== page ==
Cut to size, Big Brother CPM finds pride of place for Little Brothers

The dining area for the delegates in Visakhapatnam. Organisers said the name “Sarada” had nothing to do with the Saradha scam in Bengal and that it was named after a river in the city. Pictures by JP Yadav

Visakhapatnam, April 14: Prakash Karat today lined up leaders of five Left parties on the CPM party congress dais and appealed for unity, perhaps betraying concerns that the Marxists could be further marginalised if they didn't hold fellow Leftists' hands.

Never before have so many Left parties been invited to the triennial conclave's inaugural session, suggesting loss of power in Bengal and Kerala may have softened the CPM's alleged "big brother" attitude.

The guests were from the CPI, Forward Bloc, Revolutionary Socialist Party, SUCI-C and CPIML Liberation. Karat walked up to personally thank each after they had spoken, the gesture contrasting with the CPM's past treatment of the smaller Left parties when it held Bengal's reins.

"It is by forging a strong Left unity that we can rally all the other democratic forces and go forward towards building a Left and democratic alliance," the outgoing CPM general secretary said.

CPI general secretary Sudhakar Reddy highlighted the possibility of a Left recovery. He held up the Delhi poll results to say the Left needed to learn from the Aam Aadmi Party victory.

"The people of India have not written off the communists.... The Delhi elections proved that the BJP can be defeated. The Left needs to draw lessons from the AAP," Reddy said.

Children get ready to greet the delegates with the “Red Salute”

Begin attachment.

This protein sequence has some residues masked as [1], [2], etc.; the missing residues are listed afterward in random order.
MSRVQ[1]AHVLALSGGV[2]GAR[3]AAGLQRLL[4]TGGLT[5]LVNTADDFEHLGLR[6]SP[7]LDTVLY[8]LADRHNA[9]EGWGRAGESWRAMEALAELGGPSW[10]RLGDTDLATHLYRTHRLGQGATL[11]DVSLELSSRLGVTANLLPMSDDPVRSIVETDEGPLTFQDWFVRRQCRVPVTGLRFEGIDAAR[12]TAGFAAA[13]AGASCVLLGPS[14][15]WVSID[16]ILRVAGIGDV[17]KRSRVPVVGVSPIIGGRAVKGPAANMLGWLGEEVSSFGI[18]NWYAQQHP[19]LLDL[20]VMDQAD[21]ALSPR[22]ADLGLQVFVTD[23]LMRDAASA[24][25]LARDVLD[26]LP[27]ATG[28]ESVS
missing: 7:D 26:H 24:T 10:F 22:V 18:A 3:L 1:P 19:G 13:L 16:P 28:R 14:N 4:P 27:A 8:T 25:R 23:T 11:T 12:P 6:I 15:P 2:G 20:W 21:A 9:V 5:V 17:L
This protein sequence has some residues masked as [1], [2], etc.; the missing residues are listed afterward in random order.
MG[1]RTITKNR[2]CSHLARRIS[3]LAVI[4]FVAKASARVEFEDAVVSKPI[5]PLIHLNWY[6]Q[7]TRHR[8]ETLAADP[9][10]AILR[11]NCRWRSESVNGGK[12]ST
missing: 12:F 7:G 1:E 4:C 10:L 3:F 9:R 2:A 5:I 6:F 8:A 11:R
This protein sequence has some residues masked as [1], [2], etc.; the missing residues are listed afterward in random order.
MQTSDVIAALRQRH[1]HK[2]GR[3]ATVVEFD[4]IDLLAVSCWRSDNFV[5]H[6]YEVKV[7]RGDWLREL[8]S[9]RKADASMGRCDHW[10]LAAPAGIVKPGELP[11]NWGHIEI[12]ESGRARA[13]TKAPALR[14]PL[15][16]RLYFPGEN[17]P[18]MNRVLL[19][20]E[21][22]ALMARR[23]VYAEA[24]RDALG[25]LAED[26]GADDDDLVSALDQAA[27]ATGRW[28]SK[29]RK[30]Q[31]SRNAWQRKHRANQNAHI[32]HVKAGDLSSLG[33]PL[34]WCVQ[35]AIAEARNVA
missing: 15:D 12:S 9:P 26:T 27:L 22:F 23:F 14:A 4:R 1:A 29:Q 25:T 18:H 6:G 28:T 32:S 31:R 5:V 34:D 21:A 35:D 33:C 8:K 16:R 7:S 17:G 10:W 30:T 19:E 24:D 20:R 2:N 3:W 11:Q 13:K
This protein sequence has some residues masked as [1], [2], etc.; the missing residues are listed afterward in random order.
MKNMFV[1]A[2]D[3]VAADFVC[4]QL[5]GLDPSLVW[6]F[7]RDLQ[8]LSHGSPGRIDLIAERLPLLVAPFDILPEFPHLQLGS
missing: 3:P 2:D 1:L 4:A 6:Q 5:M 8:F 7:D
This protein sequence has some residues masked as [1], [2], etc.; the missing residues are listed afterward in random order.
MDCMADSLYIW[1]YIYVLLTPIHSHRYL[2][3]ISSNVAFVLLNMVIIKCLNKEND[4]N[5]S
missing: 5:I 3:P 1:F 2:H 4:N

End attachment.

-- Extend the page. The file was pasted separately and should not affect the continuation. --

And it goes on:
"Let us unite. Let us conduct class battle to reconnect," he leader added.

The speeches sounded like pep talks aimed at CPM leaders and cadres. With the Left's future showing no apparent signs of improvement in the country, the speakers chose to look towards Europe and Latin America for hope.

Karat held up the developments in Greece arguing that, as communists, the delegates were directly concerned with the international situation.

"The people of Greece have rebuffed these austerity measures and put in place a new government which has promised to adopt an alternative path," he said.

"This has opened a new political dimension to the ongoing struggles against neo-liberalism and austerity in Europe."

The other speakers too tried to strike a note of optimism. Prabhash Ghosh of the SUCI-C said the phase of differences with the CPM was over, now that the Marxists had lost power in Bengal and Kerala. He called for joint Left action.

Ghosh said that people were crying out for socialism across the globe, as evident from the "surging waves of mass movements in America and Europe".

"(The) objective condition for a revolution is present but the subjective factor is still to come," the SUCI leader said, calling on Leftists to work to turn the objective into subjective.

Little children dressed in red marched to greet the delegates with the "Red salute". The party introduced them as next-generation communists, perhaps to enthuse those demoralised by serial electoral setbacks.

The six-day party congress is slated to debate ways to connect with the youth. The party's organisational report has shown a sharp fall in membership, particularly in Bengal.

But the CPM, which acknowledges its failure to attract young minds, appears at a loss how to correct the lapse. It has taken to Twitter and Facebook in a big way to establish a connect with the youth but the feedback has so far not been too exciting.

With the same objective in mind, the party secretaries in 16 states - including Biman Bose in Bengal and Pinarayi Vijayan in Kerala - have been replaced with relatively younger faces.

At the top, however, suspense continues whether a relatively younger Sitaram Yechury, 63, or S. Ramachandran Pillai, 77, will replace Karat when the conclave elects a new general secretary on its last day, April 19.

"Young is a very relative term," Karat, 67, said yesterday on being asked whether a younger face would succeed him.


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